I just told him that I was born on June 26, 1936 when I could not get the date. I used that date until after I became the Vice Chancellor at OAU.”


“The influence of my parents looms large in my life. I was born into a traditional family. My late father was the Asipade of Oyo land.

He was the leader of the Ogun community. He was a veteran of the First World War, fighting alongside the allied army that captured Cameroon from Germany.

“My grandfather was also a soldier that fought in the Ijaye War of 1858 to 1862. He was the leader of the Alaafin of Oyo army. He fought alongside Basorun Ogunmola and Ibikunle, who was Ogunmola’s superior.

“My mother was a Sango worshipper and she taught me how to chant Ijala and Ogun songs.

She could render the chants of 15 Orisas (deities). In those days, people were educated in traditional matters through interaction with parents. My mother could remember details of what happened 90 years ago.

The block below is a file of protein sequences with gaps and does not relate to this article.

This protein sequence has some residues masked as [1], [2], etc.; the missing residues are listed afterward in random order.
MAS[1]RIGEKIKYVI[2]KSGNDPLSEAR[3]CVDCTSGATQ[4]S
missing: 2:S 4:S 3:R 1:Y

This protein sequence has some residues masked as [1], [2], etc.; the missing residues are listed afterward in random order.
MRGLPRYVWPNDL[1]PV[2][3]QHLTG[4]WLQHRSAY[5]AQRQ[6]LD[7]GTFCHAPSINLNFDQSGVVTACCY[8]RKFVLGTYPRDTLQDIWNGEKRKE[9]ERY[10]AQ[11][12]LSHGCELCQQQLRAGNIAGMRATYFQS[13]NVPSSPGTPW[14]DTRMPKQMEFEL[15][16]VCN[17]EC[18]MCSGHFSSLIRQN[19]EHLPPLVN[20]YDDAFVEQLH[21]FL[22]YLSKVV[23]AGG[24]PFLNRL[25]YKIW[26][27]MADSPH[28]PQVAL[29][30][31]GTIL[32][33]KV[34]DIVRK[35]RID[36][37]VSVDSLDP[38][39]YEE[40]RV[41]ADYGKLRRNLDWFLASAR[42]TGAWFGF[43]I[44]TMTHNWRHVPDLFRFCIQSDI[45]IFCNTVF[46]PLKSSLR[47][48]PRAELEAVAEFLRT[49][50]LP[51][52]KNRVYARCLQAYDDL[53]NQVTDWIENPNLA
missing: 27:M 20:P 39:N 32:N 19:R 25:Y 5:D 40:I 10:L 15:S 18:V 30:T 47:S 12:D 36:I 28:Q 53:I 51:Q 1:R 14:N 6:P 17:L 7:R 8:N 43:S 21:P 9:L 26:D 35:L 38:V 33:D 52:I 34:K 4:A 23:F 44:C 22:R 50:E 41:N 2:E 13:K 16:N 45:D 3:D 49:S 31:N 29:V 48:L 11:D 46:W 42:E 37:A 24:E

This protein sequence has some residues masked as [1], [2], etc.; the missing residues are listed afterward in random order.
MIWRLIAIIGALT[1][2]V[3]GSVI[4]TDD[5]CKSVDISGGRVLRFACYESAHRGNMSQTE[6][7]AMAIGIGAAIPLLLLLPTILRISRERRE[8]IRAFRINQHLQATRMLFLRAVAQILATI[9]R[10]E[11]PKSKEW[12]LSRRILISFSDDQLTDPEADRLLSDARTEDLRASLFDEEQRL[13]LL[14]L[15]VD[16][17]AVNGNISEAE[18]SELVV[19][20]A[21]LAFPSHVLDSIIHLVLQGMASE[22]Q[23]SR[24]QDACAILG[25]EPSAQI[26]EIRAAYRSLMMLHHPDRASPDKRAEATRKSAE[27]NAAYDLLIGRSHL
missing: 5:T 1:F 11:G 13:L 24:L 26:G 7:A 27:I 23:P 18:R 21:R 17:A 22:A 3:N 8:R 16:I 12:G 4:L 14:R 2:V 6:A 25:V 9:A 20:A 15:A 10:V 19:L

“Before I went to school, my father enlisted me as an apprentice with the famous Oluwo of Akeetan called Fadairo. I studied Ifa there for eight years before I went to school.”


“In the whole of Oyo town at the time, there were just five churches and the faithful were not fanatics. So we related well. The Muslims were even far lesser. Indigenous religion was widely practised.

“The free primary education that the late Chief Obafemi Awolowo started in the 1950s propagated foreign religion in Yoruba land.

Our minds were changed to look down on our own culture as evil and invalid. They called traditional worshippers candidates of hell. It was propaganda that killed our traditional religions.

“They found a way to convert the children who also went back home to convince their parents. Some children told their parents that if they refused to convert to Christianity, they would not give them befitting burial when they died. So many parents converted to Christianity.